Many families receiving a diagnosis of autism for their child find themselves faced with a plethora of new vocabulary related to finding treatment: behavior analyst, BCBA, ABA Therapy, BCaBA, applied behavior analysis. If you’re feeling like all of these terms and acronyms are enough to make your head spin, you’ve come to the right place. Today, we’re going to decode this new language.
What is behavior analysis?
Behavior analysis is the scientific study of behavior and environment interactions. It can be used to explain or predict the behavior of humans or animals.
What is applied behavior analysis?
Applied behavior analysis (ABA) is the application of principles of learning to everyday problems. It can be used in a variety of settings to improve behavior including job performance, adaptive skills, language development, communication, and leisure activities. Behavior Analysts are people who have been trained to use learning principles to alter behaviors so that they will occur more or less often and to teach new skills. Because this work is based in the scientific method, behavior analysts learn to look objectively at behavior and to use data to make decisions.
ABA has often been applied to individuals with autism. There is much evidence to support the effectiveness of ABA for children with autism, but sometimes ABA is mistaken for specific methods or treatments. For example, the Lovaas Method or discrete trial training (DTT) is sometimes thought to be the only therapy available from behavior analysts. In fact, ABA, sometimes referred to as ABA Therapy, includes a much broader range of treatments that utilize systematic application of behavior principles, ongoing measurement, and control over other factors that could impact a person’s behavior.
How do I find a behavior analyst?
Individuals with education and supervised experience in applied behavior analysis qualify for a certification in this discipline. A person with a master’s or doctoral degree who meets the credentialing requirements and passes an exam becomes a Board Certified Behavior Analyst (BCBA or BCBA-D). The certification board ensures that all BCBAs complete an accredited course sequence and have a minimum number of supervised experience hours working in the field, so, it’s best to seek out a behavior analyst with this credential.
Registries of certified behavior analysts can be found at bacb.com and via other state and local organizations (e.g., washingtonautismadvocacy.org). These resources can help you find a behavior analyst in your area who is board certified. Other organizations (e.g., Autism Speaks, Families for Effective Autism Treatment of Washington) provide resource guides that list providers and organizations across disciplines but including behavior analysts. If you use one of these sources of information, you can ask providers directly for their credentials when you call to learn about their services.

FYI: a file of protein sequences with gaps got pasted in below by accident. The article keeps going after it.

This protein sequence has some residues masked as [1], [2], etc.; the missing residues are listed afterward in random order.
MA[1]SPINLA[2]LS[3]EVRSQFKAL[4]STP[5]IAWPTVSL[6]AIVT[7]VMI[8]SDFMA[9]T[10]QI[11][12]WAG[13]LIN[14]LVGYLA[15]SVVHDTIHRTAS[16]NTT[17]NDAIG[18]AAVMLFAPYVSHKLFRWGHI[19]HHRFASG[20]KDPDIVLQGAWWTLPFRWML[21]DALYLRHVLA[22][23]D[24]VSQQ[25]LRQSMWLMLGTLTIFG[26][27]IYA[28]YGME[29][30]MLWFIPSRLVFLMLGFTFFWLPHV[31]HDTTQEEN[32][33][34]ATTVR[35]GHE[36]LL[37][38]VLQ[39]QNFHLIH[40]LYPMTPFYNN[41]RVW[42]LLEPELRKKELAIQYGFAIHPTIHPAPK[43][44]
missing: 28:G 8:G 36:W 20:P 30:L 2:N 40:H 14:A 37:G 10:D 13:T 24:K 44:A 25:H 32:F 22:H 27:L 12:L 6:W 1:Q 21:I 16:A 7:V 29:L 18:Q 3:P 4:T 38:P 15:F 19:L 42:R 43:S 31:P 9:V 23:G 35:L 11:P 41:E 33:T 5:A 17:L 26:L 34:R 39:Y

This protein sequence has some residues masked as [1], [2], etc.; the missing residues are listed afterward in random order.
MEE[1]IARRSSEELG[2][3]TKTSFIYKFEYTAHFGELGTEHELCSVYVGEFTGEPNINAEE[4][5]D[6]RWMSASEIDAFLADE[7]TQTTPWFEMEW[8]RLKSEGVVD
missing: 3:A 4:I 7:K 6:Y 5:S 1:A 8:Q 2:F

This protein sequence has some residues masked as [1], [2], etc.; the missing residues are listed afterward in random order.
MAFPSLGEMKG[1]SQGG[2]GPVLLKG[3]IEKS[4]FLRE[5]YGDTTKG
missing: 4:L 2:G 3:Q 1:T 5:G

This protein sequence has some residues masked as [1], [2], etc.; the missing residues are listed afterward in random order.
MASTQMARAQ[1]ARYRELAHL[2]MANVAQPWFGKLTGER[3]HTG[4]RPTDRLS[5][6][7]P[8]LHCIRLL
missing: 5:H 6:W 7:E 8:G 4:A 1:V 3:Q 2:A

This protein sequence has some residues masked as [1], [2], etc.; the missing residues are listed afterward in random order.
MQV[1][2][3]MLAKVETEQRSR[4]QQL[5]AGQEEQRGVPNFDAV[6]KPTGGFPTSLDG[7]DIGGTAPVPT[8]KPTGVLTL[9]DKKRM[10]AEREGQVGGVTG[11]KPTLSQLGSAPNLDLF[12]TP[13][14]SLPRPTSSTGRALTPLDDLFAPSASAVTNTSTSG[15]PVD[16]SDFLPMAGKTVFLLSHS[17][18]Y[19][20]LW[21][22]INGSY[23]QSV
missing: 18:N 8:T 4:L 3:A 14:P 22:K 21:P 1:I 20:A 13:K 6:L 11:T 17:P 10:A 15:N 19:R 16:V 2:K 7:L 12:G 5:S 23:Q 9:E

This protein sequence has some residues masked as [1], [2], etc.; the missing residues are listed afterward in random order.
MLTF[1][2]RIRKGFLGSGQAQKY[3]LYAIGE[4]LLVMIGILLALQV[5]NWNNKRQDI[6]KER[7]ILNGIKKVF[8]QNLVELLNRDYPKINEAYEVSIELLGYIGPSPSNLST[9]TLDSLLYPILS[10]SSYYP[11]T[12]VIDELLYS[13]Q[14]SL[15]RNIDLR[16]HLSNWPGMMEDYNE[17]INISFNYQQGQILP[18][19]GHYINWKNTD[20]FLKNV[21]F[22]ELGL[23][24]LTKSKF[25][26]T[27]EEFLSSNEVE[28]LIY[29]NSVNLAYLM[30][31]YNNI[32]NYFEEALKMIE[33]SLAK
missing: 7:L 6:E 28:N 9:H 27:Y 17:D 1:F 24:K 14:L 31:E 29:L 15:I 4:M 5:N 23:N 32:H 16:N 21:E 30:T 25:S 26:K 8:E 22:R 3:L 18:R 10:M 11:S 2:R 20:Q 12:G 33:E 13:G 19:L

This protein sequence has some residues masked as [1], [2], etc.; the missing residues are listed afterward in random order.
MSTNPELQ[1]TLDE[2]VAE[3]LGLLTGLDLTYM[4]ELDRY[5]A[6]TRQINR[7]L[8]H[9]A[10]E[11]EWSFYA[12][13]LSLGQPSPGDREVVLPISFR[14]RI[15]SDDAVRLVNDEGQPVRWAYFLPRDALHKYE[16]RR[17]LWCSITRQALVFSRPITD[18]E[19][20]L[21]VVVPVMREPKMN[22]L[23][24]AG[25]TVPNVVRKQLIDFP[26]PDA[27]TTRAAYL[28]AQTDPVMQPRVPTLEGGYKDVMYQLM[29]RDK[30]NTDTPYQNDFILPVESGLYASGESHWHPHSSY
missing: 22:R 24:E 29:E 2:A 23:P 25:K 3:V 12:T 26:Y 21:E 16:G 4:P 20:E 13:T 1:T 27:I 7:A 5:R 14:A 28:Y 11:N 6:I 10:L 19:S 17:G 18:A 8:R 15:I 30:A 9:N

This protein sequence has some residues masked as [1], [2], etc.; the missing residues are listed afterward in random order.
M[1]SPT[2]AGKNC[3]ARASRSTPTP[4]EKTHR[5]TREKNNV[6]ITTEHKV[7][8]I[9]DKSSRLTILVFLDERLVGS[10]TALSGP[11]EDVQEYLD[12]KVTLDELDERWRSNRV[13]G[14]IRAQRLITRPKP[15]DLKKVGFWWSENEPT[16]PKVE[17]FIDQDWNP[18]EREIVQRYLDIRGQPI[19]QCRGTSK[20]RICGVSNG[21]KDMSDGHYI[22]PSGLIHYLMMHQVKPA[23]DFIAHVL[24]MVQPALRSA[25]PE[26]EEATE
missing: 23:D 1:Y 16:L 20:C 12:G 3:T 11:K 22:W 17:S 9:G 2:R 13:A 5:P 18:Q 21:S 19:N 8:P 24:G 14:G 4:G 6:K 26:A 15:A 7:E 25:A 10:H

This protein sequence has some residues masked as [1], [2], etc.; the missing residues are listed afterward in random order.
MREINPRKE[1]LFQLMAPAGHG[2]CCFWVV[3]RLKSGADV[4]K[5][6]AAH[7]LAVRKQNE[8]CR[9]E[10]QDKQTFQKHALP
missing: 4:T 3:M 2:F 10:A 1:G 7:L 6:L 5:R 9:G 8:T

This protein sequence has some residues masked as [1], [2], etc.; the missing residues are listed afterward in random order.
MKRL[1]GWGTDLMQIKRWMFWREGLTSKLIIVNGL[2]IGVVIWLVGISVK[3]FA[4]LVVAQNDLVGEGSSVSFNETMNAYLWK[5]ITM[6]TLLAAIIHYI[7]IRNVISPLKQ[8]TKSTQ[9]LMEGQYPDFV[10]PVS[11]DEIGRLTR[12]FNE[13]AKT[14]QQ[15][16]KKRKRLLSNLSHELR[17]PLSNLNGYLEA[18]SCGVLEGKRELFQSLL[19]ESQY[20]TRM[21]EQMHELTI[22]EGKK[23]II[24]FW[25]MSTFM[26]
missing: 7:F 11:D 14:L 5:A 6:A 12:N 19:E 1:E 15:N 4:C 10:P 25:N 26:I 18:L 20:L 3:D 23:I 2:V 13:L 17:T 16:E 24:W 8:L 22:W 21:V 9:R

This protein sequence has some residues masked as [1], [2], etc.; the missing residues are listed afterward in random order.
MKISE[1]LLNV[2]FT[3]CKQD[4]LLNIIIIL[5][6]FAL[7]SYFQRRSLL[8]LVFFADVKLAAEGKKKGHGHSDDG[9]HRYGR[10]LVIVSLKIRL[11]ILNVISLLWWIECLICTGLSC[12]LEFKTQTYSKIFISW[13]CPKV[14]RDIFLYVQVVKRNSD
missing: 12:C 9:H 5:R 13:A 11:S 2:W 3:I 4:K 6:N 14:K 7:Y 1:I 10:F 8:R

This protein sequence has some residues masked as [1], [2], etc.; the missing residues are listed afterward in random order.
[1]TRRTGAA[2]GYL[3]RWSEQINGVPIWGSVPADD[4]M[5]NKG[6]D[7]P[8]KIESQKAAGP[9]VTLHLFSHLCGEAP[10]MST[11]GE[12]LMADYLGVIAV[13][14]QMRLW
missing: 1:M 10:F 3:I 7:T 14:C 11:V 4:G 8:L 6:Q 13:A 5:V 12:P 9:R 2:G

Washington State does not currently license behavior analysts. This means that titles such as “Behavior Analyst”, “Behavior Specialist” and similar are not legally protected and can be used by anyone. However, the committee that oversees board certification (www.bacb.com) actively protects the terms “Board Certified Behavior Analyst” (BCBA), BCBA-D), “Board Certified Assistant Behavior Analyst” (BCaBA), and “Registered Behavior Technician” (RBT). Look for these credentials when choosing ABA therapists.
What will the BCBA do?
A behavior analyst can conduct an assessment, develop treatments and monitor their implementation across a range of individuals, skill areas and behaviors. A professional behavior analyst will consult with colleagues or seek supervision when they encounter a case or population that is dissimilar from their past experience. If your child is working with a behavior analyst, the BCBA should always be concerned with your child’s ability to use new skills or demonstrate higher or lower rates of particular behaviors in multiple settings and across many people. This usually requires time spent with you as a parent practicing new ways to manage your child’s behavior with the behavior analyst’s support. Be sure to ask your BCBA questions about their work with your child, what skills they are teaching, and how those skills will support your child’s long-term growth. You can also ask your behavior analyst to teach YOU how to teach your child new skills!
What is a BCaBA?
A BCaBA is a person who is credentialed by the same board as the BCBA, but with different eligibility standards and a bachelor’s degree. A BCaBA must work under the supervision of a BCBA.
For more information on applied behavior analysis, ABA Therapy, or behavior analysts, check out the following websites:
Or, look for these books:
Leaf, R., Taubman, M., & McEachin, J. (2008). Sense and nonsense in the behavioral treatment of autism: It has to be said. New York, NY: DRL Books.
Newman, B., Reeve, K. F., Reeve, S. A., & Ryan, C. S. (2003). Behaviorspeak: Glossary of terms in applied behavior analysis (ABA). Dove and Orca.
Also, check out our previous blogs on ABA: